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Chetan Nandakumar - Feb 08, 2010 08:22:11 am


This visualization is focused on presenting the needs of Haiti's relief areas to the viewer in a way for him/her to perceive relationships not easily seen otherwise. So there's no specific narrative to this visualization -- it hopes to communicate how Haiti's needs are broken down by area and how well the needs of these different areas are being met.

This visualization is broken into two sections. The first is the graphic on top titled "Aid requirements for Haiti broken down by areas of need. Total = $575 M". This graphic is intended to give the viewer a rough sense of how the needs of different areas relate to the total need (the part-to-whole relationship) and also how different areas relate with one another.

I chose to use a pie chart as I believed it to be the best choice given the goals of this visualization. In a quick glance, the rough part-to-whole relationships are garnered - the user instantly sees that food is the biggest need and that health is a distant second; the user instantly sees that safety and security and rule of law are the smallest needs of the lot.

For the user interested in more detail, the percentages are clearly printed adjacent to each label and the actual dollar requirements are printed below.

Below the top graphic is a graphic entitled "Aid for each area broken down by Uncommited Pledges, Committed Pledges, and Unmet Need." This graphic uses the principle of small multiples where each area from above is broken down by the amount from committed pledges, uncommitted pledges and the unmet requirement. Once again, the pie chart is used in order to communicate the part-to-whole relationships. Graphs are sorted by this variable in a left-to-right, top-to-down ordering. For the viewers interested in greater detail, the respective percentages are printed in each slice and the total need is printed in each graph's title.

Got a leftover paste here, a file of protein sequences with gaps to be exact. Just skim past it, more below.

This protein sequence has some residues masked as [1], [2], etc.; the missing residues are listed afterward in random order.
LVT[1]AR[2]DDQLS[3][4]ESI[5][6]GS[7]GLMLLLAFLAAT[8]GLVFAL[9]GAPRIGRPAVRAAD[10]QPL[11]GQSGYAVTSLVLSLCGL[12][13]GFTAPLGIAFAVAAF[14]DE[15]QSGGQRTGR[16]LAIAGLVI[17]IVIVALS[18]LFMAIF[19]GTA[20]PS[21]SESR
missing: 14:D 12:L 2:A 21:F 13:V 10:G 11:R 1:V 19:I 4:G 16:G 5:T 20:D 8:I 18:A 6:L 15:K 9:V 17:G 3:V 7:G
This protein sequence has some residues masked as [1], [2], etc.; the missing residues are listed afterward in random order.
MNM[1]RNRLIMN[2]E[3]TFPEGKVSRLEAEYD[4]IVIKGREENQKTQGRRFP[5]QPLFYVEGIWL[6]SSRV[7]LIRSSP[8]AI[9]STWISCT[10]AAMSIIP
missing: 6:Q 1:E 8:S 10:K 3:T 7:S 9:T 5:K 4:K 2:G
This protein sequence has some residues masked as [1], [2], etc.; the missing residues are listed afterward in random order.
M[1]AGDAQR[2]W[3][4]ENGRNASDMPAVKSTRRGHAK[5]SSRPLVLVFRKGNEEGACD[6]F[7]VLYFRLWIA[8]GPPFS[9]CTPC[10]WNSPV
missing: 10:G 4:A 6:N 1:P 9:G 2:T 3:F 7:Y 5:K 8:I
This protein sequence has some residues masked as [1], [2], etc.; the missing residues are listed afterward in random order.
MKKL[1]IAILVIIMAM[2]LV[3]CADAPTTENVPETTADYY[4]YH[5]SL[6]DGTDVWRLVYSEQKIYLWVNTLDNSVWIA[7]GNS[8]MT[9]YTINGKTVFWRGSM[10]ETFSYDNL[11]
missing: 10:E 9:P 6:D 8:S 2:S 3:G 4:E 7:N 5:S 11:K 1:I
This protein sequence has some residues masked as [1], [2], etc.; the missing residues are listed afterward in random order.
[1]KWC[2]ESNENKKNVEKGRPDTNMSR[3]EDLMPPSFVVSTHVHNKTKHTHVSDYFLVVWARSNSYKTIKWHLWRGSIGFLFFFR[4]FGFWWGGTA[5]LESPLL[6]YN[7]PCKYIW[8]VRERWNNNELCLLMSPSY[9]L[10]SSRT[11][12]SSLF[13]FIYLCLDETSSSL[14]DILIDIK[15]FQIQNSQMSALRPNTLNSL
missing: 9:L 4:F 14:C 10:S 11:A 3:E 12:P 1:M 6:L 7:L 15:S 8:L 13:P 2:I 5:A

The other design choice was to use a stacked bar chart. Stacked bar charts have the advantage of being more accurately parsed by the eye. However I chose against it because I was interested in visualizing three variables: uncommitted pledges, committed pledges and unmet need, and stacked bar charts become confusing in this case. As is described below, some interesting relationships pop out when all three variables are represented.

By using the principle of small multiples, comparisons are facilitated between different relief areas. From this visualization, a viewer instantly sees that most has gone to food, health and coordination, education and infrastructure have received almost nothing and all areas continue to have huge unmet needs. It's also easily seen that most of the pledged money is in fact committed.

In both graphics (top and bottom), color is used to differentiate the different slices of the pie for easy visual parsing.

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